The West has supplied Ukraine with a range of weapons worth billions of dollars to help it endure in its war with Russia. The Pentagon is concerned that Ukrainian troops may find it hard to tell friends from foes.

The U.S. Army feels that it may have the answer to this dilemma. According to a New York Times report, the U.S. is issuing a pack of playing cards depicting 52 different NATO-made vehicles – including tanks, armored personnel carriers, and trucks – as well as artillery pieces and other weapons systems.

The idea is to enable soldiers “to identify equipment belonging to friendly forces,” said Maj. Andrew Harshbarger, a spokesman for the Army’s Training and Doctrine Command.

Draft examples of the playing cards

Credit: U.S. Army Training and Doctrine Command

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It’s not a new concept. During World War II, packs of cards were designed to allow troops to differentiate allied and enemy aircraft. In more modern times, the U.S. has issued similar decks in the past to help forces familiarize themselves with everything from Iraqi fugitives to Chinese, Russian and Iranian military equipment.

Each card within this latest deck has a picture of a weapons system, along with its name, country of manufacture, export destinations and main armament.

Announcing the concept, a U.S. statement said the cards were not specifically aimed at helping with Ukraine’s fight against Russia but could be used by any friendly army: “NATO equipment that has proliferated to many non-NATO countries.”

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After months of partisan infighting, the United States House of Representatives finally approved the major package in a vote Saturday, giving a morale boost to Ukrainian forces.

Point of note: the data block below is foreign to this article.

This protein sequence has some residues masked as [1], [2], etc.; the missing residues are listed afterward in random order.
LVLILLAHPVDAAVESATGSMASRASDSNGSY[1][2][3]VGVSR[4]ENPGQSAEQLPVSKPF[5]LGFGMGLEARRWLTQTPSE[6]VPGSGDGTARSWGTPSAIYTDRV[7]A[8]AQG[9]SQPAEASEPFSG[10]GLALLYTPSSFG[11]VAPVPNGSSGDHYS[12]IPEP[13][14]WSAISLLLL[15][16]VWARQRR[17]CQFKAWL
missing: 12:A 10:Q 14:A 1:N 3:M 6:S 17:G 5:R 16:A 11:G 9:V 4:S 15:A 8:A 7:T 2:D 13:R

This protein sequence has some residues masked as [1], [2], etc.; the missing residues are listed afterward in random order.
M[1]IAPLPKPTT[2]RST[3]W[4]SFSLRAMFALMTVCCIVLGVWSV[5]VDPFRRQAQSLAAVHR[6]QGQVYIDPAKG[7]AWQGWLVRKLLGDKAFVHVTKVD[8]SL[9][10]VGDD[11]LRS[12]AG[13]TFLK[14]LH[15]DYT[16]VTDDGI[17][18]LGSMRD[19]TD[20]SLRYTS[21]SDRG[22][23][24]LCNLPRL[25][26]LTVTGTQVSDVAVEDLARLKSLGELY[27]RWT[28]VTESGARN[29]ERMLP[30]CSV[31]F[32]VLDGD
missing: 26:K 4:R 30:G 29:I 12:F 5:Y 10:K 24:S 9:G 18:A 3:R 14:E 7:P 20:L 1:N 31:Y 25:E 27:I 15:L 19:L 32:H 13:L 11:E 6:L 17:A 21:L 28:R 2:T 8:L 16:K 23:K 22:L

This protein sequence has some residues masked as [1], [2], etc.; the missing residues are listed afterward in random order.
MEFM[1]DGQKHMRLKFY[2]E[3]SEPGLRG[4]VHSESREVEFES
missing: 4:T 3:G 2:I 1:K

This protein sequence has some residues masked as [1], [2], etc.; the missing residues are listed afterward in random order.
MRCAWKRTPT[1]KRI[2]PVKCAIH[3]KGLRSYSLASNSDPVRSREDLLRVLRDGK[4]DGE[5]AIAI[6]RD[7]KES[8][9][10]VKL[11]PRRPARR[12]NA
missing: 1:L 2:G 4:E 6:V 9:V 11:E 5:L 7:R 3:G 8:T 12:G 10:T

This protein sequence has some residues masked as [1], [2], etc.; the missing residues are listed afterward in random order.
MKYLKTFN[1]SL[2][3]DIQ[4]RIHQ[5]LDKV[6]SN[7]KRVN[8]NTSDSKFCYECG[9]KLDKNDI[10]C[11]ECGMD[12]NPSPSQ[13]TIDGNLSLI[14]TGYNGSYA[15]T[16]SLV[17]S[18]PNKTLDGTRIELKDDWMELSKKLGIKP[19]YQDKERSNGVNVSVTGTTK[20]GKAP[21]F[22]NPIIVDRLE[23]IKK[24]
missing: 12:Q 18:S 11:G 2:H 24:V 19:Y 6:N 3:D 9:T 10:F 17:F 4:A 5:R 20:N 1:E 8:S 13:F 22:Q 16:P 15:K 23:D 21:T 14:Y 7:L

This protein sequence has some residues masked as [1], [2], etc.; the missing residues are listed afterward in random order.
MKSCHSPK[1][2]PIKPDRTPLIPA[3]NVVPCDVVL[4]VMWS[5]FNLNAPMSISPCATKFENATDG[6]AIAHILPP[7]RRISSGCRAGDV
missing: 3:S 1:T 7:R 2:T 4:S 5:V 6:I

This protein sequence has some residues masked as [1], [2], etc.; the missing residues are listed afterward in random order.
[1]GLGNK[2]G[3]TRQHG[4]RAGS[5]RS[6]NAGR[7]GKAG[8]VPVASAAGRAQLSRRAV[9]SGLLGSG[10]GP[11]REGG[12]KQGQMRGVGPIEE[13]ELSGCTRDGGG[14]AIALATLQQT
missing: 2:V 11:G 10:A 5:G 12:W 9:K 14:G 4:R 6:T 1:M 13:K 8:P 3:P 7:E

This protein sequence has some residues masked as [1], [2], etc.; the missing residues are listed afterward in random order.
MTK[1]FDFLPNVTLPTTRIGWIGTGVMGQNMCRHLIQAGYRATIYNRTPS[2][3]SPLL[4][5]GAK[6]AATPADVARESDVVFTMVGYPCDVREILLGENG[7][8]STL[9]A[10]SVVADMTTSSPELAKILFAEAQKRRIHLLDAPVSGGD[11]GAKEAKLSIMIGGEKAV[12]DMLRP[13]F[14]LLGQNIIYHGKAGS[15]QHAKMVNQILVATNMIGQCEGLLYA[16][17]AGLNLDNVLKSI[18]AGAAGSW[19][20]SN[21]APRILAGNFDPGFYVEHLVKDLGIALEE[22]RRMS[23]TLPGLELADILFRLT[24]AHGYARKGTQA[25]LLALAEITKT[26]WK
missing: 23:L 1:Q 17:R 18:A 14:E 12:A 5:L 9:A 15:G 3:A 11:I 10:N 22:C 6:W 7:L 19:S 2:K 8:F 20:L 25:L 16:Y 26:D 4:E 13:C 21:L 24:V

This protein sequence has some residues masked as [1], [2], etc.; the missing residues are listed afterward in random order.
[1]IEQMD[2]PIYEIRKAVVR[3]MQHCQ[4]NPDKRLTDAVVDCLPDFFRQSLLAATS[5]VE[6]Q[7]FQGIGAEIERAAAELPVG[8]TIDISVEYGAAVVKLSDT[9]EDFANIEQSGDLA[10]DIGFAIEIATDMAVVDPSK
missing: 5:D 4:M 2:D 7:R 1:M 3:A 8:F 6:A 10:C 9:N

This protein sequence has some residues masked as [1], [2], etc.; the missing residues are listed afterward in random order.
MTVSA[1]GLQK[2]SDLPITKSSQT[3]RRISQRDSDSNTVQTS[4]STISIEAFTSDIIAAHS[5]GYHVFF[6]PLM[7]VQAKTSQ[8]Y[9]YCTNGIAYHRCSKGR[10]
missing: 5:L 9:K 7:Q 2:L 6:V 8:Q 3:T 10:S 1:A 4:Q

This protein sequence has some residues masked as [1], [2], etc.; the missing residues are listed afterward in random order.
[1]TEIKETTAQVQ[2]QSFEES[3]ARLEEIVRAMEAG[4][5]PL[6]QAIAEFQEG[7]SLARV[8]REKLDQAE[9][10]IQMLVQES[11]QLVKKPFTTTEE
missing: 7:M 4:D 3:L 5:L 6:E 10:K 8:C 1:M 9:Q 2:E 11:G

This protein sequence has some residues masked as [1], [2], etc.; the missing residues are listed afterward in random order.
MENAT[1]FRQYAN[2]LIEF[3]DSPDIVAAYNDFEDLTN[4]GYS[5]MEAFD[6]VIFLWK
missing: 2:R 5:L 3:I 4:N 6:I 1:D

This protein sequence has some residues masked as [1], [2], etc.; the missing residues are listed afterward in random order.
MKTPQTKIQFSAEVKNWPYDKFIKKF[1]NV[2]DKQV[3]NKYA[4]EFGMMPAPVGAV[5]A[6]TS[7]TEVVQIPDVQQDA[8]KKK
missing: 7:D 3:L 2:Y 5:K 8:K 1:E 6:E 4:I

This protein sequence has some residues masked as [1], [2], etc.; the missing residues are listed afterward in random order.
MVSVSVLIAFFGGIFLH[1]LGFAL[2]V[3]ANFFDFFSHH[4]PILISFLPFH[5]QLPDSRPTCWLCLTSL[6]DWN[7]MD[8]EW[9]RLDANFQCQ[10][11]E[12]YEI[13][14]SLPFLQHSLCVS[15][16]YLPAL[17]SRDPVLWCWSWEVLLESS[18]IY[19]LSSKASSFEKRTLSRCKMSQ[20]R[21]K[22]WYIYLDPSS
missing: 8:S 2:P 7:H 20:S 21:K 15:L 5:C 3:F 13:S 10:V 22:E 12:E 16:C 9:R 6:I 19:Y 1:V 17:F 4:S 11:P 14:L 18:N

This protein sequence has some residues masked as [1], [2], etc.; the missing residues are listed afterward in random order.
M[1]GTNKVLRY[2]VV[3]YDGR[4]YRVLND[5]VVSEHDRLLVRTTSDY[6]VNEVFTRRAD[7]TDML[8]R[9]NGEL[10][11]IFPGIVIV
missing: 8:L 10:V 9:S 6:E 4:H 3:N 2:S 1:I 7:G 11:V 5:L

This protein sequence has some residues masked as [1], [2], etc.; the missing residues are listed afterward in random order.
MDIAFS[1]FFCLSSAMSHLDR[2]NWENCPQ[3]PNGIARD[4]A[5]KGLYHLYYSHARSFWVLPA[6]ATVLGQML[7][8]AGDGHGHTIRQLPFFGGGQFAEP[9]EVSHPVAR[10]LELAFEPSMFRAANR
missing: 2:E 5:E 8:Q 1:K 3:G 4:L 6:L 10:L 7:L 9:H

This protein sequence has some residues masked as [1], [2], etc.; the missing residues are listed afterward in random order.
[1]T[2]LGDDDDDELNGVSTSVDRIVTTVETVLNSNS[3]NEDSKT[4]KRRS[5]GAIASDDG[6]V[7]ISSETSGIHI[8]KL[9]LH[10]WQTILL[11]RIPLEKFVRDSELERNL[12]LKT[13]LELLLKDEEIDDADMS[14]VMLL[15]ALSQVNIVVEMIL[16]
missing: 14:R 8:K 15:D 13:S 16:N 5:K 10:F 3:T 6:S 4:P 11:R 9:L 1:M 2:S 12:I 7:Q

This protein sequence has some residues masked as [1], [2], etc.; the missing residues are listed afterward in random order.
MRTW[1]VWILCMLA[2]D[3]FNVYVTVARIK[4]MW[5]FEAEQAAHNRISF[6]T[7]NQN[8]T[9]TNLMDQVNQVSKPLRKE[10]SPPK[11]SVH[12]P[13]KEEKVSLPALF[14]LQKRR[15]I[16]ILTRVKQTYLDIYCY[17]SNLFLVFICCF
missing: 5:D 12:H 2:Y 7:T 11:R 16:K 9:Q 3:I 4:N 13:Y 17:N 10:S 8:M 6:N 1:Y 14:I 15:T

That said, it is particularly pertinent in Ukraine, where around $68 billion has been made in commitments for weapons and military aid. Since the February 2022 Russian invasion, Ukraine has become the world’s third-largest arms importer, according to the Stockholm International Peace Research Institute.

The weapons shown in the new deck have either already been sent to Ukraine, are being trained on, or are under consideration for donation by Ukraine’s partners.

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The ace of clubs is the M270 MLRS, an American-built tracked equivalent of the HIMARS precision rocket launcher that Britain sent to Ukraine last year. The eight of diamonds is the Dana SPH self-propelled Howitzer, produced by Czechoslovakia in the Cold War, which the Czech Republic and Slovakia are believed to have provided.

 

Not all the items in the deck have appeared on Ukraine’s battlefields. The pack includes, for instance, Britain’s Warrior fighting vehicle and the French AMX 10P, although there have been no confirmed reports either country is considering sending them.

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